Why We Hate Winter in Chicago
Yesterday, December 22nd, was the winter solstice, and thus the first day of winter. For our readers in southern California and coastal Florida, winter is a season of the year in which temperatures are extremely cold and there is often snowfall. You may not be too familiar with it, since you’re all raging assnuggets and the rest of the nation hates you. Anyway, winter in the Chicagoland area is especially atrocious, so – seeing as we’re lucky enough to spend our winters there – I’ve compiled a brief elaboration on the trials and tribulations of winter in Chicago.
Snow – Okay, we all love the first snowfall. Why wouldn’t we? It’s fun and everyone has their own traditions. I, for one, make an attempt every year to write the first stanza of Edgar Allen Poe’s “The Raven” in the snow with urine (I’ve never made it past “dreary”). Ultimately, however, snow is like an emotionally vulnerable prostitute – it’s great until you realize it’ll never go away. Thanks to Chicago’s two to three month streak of below freezing temperatures, the snow never melts. It just stays there. Like a fucking douche.
Imminence of Another Cubs’ Season – After winter comes spring, and with spring comes baseball season. For many, this is cause for jubilation, but for the resilient residents of Chicagoland (many of whom are Cubs fans), it means nothing more than another six months of unmitigated despair and self-loathing. Yes, the spring weather might begin to hover up into the 70s and 80s (it also might not), but there’s no way in hell you’re going to haul your ass over to Wrigley Field to see your team lose to the Pittsburgh Pirates. Okay, maybe not the Pittsburgh Pirates, but any other team. The point stands: the inevitable heinousness of the Chicago Cubs ruins spring for everyone.
Obligatory Alcoholism – There are certain problems that have a very limited scope of solutions. The bitter lakeside cold is, without doubt, one of those problems, and the only real solution is a three-pronged attack – staying indoors, dressing in layers, and drowning your sorrows in the cheapest, grimiest vodka available. Now, I hate alcoholism as much as the next guy (despite its hand in the auspicious death of Joseph McCarthy), but when the number of degrees outside repeatedly fails to exceed the number of well-written Nickelback songs, the resulting pent-up aggression needs an outlet, and sadly, that outlet tends to be the liver. It’s not like I want to get inappropriately intoxicated three times a week, it’s just a necessity. If I die early, I fully intend on shifting the blame toward the Chicago climate.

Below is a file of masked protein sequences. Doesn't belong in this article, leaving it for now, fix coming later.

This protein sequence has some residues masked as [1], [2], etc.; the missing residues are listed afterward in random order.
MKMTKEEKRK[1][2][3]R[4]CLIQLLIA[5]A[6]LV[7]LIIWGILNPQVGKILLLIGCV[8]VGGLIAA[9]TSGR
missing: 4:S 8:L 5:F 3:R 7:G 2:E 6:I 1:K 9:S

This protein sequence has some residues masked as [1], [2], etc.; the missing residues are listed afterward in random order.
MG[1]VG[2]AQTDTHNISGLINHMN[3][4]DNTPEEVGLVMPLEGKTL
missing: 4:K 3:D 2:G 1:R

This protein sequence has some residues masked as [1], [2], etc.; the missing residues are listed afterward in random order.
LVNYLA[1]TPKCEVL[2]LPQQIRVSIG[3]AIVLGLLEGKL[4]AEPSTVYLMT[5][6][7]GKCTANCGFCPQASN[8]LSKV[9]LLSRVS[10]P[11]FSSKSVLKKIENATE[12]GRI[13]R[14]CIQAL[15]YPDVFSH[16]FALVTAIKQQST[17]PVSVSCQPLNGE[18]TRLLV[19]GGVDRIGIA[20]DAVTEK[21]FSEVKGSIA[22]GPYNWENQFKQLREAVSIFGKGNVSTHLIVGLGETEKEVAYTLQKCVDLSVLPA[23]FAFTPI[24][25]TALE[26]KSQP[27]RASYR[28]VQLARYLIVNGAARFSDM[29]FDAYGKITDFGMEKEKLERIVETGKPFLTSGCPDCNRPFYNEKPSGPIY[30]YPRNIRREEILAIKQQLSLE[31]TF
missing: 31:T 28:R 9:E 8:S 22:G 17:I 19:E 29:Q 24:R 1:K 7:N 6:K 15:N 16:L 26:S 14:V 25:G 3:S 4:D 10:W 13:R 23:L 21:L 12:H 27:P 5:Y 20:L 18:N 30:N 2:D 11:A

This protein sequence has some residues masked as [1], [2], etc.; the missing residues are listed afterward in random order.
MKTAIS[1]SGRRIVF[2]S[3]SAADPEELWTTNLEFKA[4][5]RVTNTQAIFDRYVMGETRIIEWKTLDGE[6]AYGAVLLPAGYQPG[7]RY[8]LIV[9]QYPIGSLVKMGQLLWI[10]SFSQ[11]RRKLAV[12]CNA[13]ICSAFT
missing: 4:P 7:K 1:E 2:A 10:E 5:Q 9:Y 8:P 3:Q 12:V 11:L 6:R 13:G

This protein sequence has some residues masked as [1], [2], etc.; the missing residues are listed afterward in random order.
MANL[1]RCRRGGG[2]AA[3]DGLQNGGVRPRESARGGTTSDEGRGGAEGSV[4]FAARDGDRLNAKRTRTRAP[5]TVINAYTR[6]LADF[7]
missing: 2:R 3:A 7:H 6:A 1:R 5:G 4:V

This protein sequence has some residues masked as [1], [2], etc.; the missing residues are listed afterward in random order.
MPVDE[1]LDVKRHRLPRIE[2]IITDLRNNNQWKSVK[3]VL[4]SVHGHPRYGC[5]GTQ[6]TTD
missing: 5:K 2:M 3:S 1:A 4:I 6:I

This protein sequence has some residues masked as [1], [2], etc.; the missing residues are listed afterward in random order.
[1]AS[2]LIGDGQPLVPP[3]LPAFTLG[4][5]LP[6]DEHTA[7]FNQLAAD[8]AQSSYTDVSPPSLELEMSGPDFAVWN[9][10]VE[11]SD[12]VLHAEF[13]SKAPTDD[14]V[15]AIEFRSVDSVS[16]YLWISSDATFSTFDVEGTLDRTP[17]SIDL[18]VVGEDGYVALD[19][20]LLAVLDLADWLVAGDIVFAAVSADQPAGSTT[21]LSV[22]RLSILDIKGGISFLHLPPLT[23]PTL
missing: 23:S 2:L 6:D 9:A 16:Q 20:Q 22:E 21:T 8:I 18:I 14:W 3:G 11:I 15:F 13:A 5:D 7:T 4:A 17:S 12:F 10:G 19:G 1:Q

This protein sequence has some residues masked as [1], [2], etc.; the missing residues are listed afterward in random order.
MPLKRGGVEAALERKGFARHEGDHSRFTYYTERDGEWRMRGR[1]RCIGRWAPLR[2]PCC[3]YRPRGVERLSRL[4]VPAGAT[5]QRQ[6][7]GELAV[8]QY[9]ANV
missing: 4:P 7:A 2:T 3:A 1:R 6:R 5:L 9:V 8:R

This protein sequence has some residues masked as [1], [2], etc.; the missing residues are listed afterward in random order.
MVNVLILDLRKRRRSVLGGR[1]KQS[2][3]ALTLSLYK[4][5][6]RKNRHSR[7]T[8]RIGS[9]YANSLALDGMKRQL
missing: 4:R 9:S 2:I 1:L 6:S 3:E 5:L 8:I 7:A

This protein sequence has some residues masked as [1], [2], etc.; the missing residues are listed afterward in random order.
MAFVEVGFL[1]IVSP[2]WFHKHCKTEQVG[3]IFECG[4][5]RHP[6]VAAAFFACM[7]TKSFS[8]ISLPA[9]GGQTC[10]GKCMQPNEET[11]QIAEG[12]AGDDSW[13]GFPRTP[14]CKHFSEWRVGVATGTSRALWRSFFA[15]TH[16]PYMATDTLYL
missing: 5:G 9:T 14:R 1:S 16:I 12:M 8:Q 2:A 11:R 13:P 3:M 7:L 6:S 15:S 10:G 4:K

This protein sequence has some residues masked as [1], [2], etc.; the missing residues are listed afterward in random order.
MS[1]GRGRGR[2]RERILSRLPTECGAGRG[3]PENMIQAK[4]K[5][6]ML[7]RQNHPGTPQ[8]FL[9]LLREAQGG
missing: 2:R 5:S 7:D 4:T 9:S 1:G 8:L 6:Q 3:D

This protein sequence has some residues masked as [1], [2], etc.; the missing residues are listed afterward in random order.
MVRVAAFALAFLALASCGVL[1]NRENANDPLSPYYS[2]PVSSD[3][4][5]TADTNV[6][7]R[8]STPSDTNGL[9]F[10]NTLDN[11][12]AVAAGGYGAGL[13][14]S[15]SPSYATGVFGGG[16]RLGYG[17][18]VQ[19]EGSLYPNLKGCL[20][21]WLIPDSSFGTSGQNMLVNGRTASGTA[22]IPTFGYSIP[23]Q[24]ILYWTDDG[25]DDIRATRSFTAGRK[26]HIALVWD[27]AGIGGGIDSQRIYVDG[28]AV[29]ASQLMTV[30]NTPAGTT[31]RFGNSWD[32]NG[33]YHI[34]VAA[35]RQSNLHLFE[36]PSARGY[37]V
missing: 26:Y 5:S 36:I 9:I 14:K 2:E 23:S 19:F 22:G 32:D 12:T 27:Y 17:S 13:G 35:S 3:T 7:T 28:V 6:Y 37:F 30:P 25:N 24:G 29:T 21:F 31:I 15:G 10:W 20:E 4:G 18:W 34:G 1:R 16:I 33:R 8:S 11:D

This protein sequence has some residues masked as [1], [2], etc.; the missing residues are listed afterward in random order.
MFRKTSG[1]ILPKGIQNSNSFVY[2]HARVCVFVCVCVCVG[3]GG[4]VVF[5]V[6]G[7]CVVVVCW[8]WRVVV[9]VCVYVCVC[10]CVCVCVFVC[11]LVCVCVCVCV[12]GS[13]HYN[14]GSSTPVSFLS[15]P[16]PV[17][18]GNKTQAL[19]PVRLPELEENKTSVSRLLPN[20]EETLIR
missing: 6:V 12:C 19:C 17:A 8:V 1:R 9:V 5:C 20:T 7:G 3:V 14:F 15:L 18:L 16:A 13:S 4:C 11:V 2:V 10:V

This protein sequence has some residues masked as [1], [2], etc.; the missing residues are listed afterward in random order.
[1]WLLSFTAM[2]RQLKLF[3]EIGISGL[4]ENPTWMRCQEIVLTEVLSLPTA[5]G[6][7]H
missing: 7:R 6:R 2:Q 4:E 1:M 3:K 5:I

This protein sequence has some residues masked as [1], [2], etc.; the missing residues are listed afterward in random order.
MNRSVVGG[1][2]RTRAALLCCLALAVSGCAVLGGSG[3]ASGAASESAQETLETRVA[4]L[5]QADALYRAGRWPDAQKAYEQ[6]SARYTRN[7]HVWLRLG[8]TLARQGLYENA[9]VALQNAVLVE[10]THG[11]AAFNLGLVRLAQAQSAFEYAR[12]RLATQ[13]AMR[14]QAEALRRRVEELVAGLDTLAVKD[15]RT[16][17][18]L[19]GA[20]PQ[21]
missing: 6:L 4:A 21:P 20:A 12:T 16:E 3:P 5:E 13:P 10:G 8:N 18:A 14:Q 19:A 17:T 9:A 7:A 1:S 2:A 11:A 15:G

Genital Hibernation - A few weeks ago, I drew up a list titled “Things I Don’t Want Inside of my Body.” Saddled between #6 (George Takei) and #8 (a petrushka doll), you’ll find #7: The entirety of my junk. There is literally nothing more uncomfortable than genital hibernation – and that’s coming from a guy who watched “Superbad” with his parents. If you’ll kindly pretend for a moment that the theory of creationism is even remotely plausible, consider this: If Adam and Eve had lived in a place like Chicago during the winter, Adam’s primitive package would’ve retracted so far that he would’ve had to wait until May or June before figuring out how to populate this fucked up planet. With all this in mind, I’d like to add that skinny-dipping on the reg doesn’t alleviate the situation an awful lot.
The Lamentable Improbability of Snowpocalypse Part 2 – Last February, the gods of the Chicago climate (who, might I mention, outdo even the Greek gods in their levels of crude and dickish practical jokes) threw us a bone by granting us “Snowpocalypse.” Snowpocalypse was a badass blizzard that froze much of Lake Michigan, forced people to abandon their cars on Lake Shore Drive, and left over two feet of snow on the ground in the metro area.
And yes, I do realize that I just went on a brief tirade about how much I hate snow, but once the amount of snowfall reaches the optimal level, the benefits outweigh the costs. (Good god, when did this become an example from a Macroeconomics textbook?) In the aftermath of Snowpocalypse, classes were cancelled at Northwestern for the first time since the Pax Romana, copious amounts of snowball fighting transpired, and dumbasses like me were granted the opportunity to walk on Lake Michigan and power-trip about it. Unfortunately, this magnitude of a storm doesn’t grace the Windy City every year, and the likelihood of it happening again is minimal. It looks like we’ll just be stuck with the run-of-the-mill clinical depression this winter. Happy holidays.